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Toronto Maple Leafs defenceman Rasmus Sandin skates against the Buffalo Sabres in Toronto on Sept. 20, 2019.Chris Young/The Canadian Press

Preseason or not, having forwards Calle Jarnkrok and Alex Kerfoot taking shifts on the blueline is far from ideal for a Toronto Maple Leafs squad with Stanley Cup aspirations.

So it was with an equal measures of delight and relief that the Buds welcomed 22-year-old defenceman Rasmus Sandin back onto the ice at training camp on Sunday, even as he attempted to shake off any remaining jet lag after flying in from his native Sweden less than 48 hours prior.

After holding out through the start of camp, the restricted free agent and his representative, Lewis Gross, reached out to Maple Leafs general manager Kyle Dubas last Thursday and accepted the team’s two-year, US$2.8-million offer.

After his first preseason practice at the Ford Performance Centre, where he was paired with veteran Jake Muzzin, Sandin admitted that watching head coach Sheldon Keefe attempting to plug holes on his blueline in last week’s win over Montreal had factored into his decision. Both Jordie Benn and Carl Dahlstrom were injured during the game, while countryman Timothy Liljegren was already out until early November after hernia surgery.

“Well, I saw Calle Jarnkrok and I saw Kerfoot on D so I needed to get here I thought,” Sandin joked Sunday. “But now I’m just super excited to be back.”

Though he registered 16 points in 51 regular-season games last year, Sandin was lauded for his versatility, with the left-handed shooter often being employed as a right-sided defenceman, which has been something of a trouble spot for the team in recent seasons. However, better late than never, his arrival in camp has eased some of the pressure on Keefe’s blueline, particularly given the unit is playing in front of a brand-new goaltending tandem in Matt Murray and Ilya Samsonov.

“I spoke with him about that and getting those reps. I know he’s done it before at different times,” Keefe said about the youngster playing on the right-hand side. “But we’ll see how it all shakes out here. We’ve got a week to get through here and three exhibition games to get through.”

The next test is Monday night in Montreal, though Keefe confirmed that the game at the Bell Centre has come too soon for the 2018 first-round pick.

Not that Sandin is far away from getting up to full speed. The native of Uppsala, about 70 or so kilometres north of Stockholm, said he has been taking part in daily skates Monday to Friday with a group that included fellow Swede and Maple Leafs teammate William Nylander. The two have also been regular golf companions over the summer.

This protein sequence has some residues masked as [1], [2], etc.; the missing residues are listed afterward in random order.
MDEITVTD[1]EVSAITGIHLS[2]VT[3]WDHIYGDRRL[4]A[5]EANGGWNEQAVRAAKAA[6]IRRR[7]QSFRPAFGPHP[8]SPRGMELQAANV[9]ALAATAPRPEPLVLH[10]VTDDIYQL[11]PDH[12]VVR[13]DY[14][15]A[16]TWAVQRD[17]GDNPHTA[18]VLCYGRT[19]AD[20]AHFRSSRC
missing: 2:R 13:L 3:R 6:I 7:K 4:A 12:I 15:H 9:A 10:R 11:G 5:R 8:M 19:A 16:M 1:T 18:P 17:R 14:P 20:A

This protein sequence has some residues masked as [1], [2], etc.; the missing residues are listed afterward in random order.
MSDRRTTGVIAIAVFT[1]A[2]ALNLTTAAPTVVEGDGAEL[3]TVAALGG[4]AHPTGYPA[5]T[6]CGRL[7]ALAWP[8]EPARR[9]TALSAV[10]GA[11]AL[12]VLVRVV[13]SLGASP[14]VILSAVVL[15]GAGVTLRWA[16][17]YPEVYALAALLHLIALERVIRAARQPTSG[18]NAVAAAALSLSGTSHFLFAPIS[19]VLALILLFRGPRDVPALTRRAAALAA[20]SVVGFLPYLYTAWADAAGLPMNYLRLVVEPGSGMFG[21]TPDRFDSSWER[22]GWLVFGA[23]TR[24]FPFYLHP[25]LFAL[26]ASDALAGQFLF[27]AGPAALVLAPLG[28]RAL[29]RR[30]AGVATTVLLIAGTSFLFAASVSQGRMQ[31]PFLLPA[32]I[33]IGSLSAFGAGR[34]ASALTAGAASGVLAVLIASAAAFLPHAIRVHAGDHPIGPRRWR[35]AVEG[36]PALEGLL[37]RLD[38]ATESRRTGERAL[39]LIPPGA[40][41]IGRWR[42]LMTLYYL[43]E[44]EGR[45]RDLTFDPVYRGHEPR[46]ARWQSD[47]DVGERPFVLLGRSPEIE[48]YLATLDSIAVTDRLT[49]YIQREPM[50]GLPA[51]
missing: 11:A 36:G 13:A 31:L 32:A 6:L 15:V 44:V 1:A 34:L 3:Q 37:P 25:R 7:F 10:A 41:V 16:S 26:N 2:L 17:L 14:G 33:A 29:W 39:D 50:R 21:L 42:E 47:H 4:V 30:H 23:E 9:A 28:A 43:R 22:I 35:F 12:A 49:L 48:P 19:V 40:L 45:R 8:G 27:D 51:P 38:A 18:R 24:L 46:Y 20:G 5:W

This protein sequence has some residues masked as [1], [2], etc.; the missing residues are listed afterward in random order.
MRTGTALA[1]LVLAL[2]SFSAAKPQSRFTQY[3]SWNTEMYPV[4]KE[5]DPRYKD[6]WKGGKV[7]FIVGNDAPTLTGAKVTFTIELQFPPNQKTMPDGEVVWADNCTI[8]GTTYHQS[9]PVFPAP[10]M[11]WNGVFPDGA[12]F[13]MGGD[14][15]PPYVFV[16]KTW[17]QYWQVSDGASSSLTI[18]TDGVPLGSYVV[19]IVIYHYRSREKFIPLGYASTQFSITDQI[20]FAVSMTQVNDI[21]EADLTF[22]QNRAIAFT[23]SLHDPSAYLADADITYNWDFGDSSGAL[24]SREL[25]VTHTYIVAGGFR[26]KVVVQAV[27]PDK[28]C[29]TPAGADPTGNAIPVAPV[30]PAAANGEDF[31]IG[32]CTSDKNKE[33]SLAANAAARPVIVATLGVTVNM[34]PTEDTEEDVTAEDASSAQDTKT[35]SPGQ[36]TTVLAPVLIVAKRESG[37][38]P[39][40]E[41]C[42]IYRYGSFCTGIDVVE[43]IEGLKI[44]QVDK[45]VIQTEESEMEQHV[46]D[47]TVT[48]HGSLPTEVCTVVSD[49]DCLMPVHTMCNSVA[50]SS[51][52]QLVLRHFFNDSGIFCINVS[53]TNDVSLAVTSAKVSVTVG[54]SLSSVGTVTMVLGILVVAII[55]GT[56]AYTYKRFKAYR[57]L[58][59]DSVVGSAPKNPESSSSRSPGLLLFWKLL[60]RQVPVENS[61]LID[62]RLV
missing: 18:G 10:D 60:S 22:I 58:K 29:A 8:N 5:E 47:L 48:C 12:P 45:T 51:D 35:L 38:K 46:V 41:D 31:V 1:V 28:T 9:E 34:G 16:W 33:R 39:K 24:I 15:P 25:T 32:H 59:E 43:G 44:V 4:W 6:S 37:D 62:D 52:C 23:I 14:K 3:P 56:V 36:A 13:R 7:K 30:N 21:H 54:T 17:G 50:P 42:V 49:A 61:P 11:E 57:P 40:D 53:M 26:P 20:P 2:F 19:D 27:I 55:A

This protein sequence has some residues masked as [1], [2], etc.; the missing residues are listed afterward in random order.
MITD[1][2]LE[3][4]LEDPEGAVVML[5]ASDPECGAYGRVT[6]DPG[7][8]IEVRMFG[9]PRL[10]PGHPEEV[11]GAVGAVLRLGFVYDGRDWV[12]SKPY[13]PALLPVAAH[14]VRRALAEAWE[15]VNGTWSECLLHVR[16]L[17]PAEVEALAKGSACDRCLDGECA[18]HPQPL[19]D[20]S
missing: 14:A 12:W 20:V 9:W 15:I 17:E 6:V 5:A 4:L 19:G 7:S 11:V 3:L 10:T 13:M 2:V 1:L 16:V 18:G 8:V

Sandin said that playing golf was just one of the things he did to take his mind off his contract situation.

“It was definitely stressful,” he said of not having a deal. “You know, from the beginning of the summer, I thought it was going be done every single day and every single week, but, now we’re here it’s the most important thing.”

Entering his fourth NHL season, with just 88 regular-season and five playoff games under his belt, Sandin was well aware of the need to be in camp, particularly with opportunities available to him given the team’s patchwork defence. But he also knows that the hard work is just beginning for someone looking to permanently break into a defensive unit that gave up the ninth-fewest shots in the NHL last term.

“I don’t expect to get a bigger role or whatever because we have such good Ds, so it’s something I have to prove,” he said. “I need to play really, really good every single day to get a good role here.”

Though he admitted his first day at practice went “better than I thought,” his injection of skill didn’t go unnoticed. Mitch Marner, who knows all about protracted contract negotiations himself, said Sandin’s impact on the team’s play can’t be understated.

“Just the poise and calmness he has with the puck in any zone,” Marner said. “He can make a lot of great plays, makes people around him better and we’re excited to get that piece back.”

Sandin put the extra time in Sweden to good use, though, grinding through extra gym work to bulk up to what he reckons is 194 pounds. He was listed at 178 in last year’s media guide.

Fellow Swede Pierre Engvall, who is gradually working his way back to playing shape after twisting his ankle during an on-ice skating session in Sweden this summer, said he subscribes to a far more gradual approach to putting on muscle. However, he admitted his teammate has the look of someone who’s been hitting the gym.

“Maybe a little bit,” Engvall said. “[Sandin’s] got some more upper body, looks like, so we’ll see how it all looks on the ice.”

When he wasn’t busy training or playing golf, Sandin said he started going for nature walks, deliberately disconnecting from technology.

“I was actually looking for what you call a chanterelle [mushrooms] or whatever in the woods and stuff,” he said, while quickly pointing out that bears aren’t a factor in the southern part of Sweden. “I definitely didn’t look at my phone. I was just focusing on finding some chanterelles out there.”

That woodland foraging helped fuel another burgeoning – and time-consuming – hobby.

“I got into doing some cooking and stuff as well. So, that was a big help. I didn’t have to go buy [mushrooms] at the store.”